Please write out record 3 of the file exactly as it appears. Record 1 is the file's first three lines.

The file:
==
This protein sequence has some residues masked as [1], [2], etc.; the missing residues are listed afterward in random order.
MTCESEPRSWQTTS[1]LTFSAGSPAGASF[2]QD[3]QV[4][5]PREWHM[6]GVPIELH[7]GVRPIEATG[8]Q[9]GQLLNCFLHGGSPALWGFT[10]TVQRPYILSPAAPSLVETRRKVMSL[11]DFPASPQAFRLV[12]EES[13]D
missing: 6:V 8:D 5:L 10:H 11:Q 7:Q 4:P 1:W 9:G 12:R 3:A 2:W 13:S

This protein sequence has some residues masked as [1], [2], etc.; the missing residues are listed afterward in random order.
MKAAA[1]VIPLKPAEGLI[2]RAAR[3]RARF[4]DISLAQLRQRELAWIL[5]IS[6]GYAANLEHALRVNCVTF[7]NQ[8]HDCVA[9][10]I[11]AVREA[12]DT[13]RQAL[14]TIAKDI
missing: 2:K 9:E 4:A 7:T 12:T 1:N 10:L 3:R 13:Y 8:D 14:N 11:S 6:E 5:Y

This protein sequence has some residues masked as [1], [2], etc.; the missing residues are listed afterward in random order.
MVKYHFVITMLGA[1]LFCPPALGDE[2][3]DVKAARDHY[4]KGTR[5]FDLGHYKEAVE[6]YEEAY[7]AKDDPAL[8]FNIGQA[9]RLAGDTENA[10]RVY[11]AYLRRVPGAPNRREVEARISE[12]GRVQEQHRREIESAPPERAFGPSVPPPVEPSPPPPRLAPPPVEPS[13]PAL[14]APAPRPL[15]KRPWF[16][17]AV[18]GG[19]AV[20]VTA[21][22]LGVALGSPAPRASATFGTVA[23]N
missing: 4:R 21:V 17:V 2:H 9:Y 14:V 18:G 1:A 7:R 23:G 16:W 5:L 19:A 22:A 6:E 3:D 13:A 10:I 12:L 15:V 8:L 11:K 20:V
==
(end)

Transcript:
This protein sequence has some residues masked as [1], [2], etc.; the missing residues are listed afterward in random order.
MVKYHFVITMLGA[1]LFCPPALGDE[2][3]DVKAARDHY[4]KGTR[5]FDLGHYKEAVE[6]YEEAY[7]AKDDPAL[8]FNIGQA[9]RLAGDTENA[10]RVY[11]AYLRRVPGAPNRREVEARISE[12]GRVQEQHRREIESAPPERAFGPSVPPPVEPSPPPPRLAPPPVEPS[13]PAL[14]APAPRPL[15]KRPWF[16][17]AV[18]GG[19]AV[20]VTA[21][22]LGVALGSPAPRASATFGTVA[23]N
missing: 4:R 21:V 17:V 2:H 9:Y 14:V 18:G 1:A 7:R 23:G 16:W 5:L 19:A 22:A 6:E 3:D 13:A 10:I 12:L 15:V 8:L 11:K 20:V